Opposite the cathedral entrance is the Cipiko Palace, a well-worn fifteenth-century Venetian Gothic mansion whose balustraded triple window – with Venetian Gothic arches held aloft by florid Corinthian capitals – is said to be the work of Andrija Alek. There's nothing inside except the Cipiko tourist agency, though it's noteworthy for being the erstwhile home of the Cipikos, Renaissance Trogir's leading noble family. Their best-remembered representatives are the aforementioned Koriolan Cipiko (1425-93), Venetian admiral and author of De bello asiarico, an account of his wartime experiences with the fleet, and Alviz Cipiko, who commanded a galley from Trogir at the Battle of Lepanto in 1571. It was in the Cipiko family library that the first known manuscript of "Trimalchio's Feast", a hitherto undiscovered fragment of petronius' Satyricon, was discovered in 1653, sending a frisson of excitement through literary circles all over Europe.
On the other side of the square, the Town Loggia (Gradska loža), with its handsome clock tower and classical columns, dates from the fifteenth century, though its pristine appearance is explained by a late nineteenth-century restoration. The large relief on the east wall of the loggia, showing Justice flanked by St John of Trogir and St Lawrence (the last holding the grill on which he was roasted alive), is another work by Firentinac, identifiable by the presence of his personal "signature", the flower-covered pillars on either side. The relief was damaged in 1932, when a Venetian lion occupying the (now blank) space beneath the figure of Justice was dynamited – an act carried out by locals keen to erase Italian symbols from a town which was still coveted by Italian nationalists. Mussolini, eager to resurrect territorial claims in Dalmatia, raged against "Yugoslav barbarism" and forced the Yugoslav government into a grovelling apology. The loggia's south wall has been disfigured by a surprisingly lifeless Mestrovi6 relief of Petar Berislavić, sixteenth-century Bishop of Zagreb and Ban of Croatia, who fought a losing battle against the advance of Ottoman power.
Just off the square to the southeast is the Church of St John the Baptist (Crkva svetog Ivana Krstitelja), a bare thirteenth-century structure which now holds the Pinakoteka a display of sacred art from the best of Trogir's churches. Among a number of painted crucifixes and the like is Blai JmJev's polyptych showing a Madonna and Child flanked by six saints, in which the Virgin proffers an ivory breast to the infant. There are also canvases of John the Baptist and St Jerome, painted for the cathedral organ by Gentile Bellim in 1489.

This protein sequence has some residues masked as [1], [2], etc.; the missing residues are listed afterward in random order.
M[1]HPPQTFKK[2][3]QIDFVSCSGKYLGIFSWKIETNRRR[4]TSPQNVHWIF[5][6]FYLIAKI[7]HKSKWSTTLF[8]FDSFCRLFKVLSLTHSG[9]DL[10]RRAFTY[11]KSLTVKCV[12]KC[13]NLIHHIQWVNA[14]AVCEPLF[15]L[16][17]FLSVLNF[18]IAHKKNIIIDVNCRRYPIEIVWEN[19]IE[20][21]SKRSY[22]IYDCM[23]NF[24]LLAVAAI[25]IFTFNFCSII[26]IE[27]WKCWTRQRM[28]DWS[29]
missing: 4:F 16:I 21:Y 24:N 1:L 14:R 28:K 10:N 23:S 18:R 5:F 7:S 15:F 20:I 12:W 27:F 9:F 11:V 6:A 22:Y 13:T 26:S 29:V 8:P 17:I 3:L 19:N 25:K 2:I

South of Trg Ivana Pavla II, the ever-narrowing Gradska leads on to the Convent of St Nicholas (Samostan svetog Nikole), whose treasury is famous for the outstanding third-century Greek relief of Kairos, discovered in 1928. Sculpted out of orange marble, it's a dynamic fragment representing the Greek god of opportunity - once past he's impossible to seize hold of, and the back of his head is shaved just to make it even more difficult. The rest of the collection focuses on Byzantine-influenced sacred paintings from the sixteenth century, and the painted chests in which girls new to the convent brought their "dowries" (gifts to the convent in the form of rich textiles and ornaments) in anticipation of their wedding to Christ.

Along the Rive
Gradska makes a sudden dog-leg to the right before emerging through the Town Gate (Gradska vrata) onto the Riva, a seafront promenade facing the island of Ciovo. Hard up against the gate stands the so-called Small Loggia (Mala ložia), nowadays occupied by souvenir sellers. On either side of the gate are a few stretches of what remain of the medieval town walls, large chunks of which were demolished by the Napoleonic French, who hoped the fresh sea breezes would help blow away the town's endemic malaria. To the right, past a gaggle of cafes, is the campanile of the Dominican Church (Crkva svetog Dominika), a light, high building with a charming relief in the lunette above the main door; it shows a Madonna and Child flanked by Mary Magdalene, clad in nothing but her own tresses, and Augustin Kažtotić (1260-1323), Bishop of Trogir and subsequently Zagreb. A small praying figure next to Kažotić represents his sister Bitkula, who commissioned the work. The main feature inside is the tomb of Simun and Ivan Sobota, which bears a Firentinac relief of the Pieta surrounded by mourners. The coffin below is decorated with more of Firentinac's trademark flowery, pinapple-topped pillars.
Further along, the fifteenth-century Kamerlengo Fortress was named after the Venetian official - the kamerling - who ran the town's finances. An irregular quadrilateral dominated by a stout octagonal tower, it's a wonderfully atmospheric venue for a quick stroll on the battlements. Beyond lies the town's footbapitch, on the opposite side
of which looms the tapering cylinder of St Mark's Tower (Kula svetog Marka), a sandcastle-style bastion built at the same time as the Kamerlengo. Finally, at the far end of the island is Marmont's Gloriette, a graffiti-covered, six-pillared gazebo which looks out onto Čiovo's rusting shipyard. It was built for Marshal Marmont, the French governor of Napoleon's Illyrian Provinces; just and progressive, Marmont was probably the best colonial ruler the city ever had, and the Gloriette serves as some sort of modest tribute.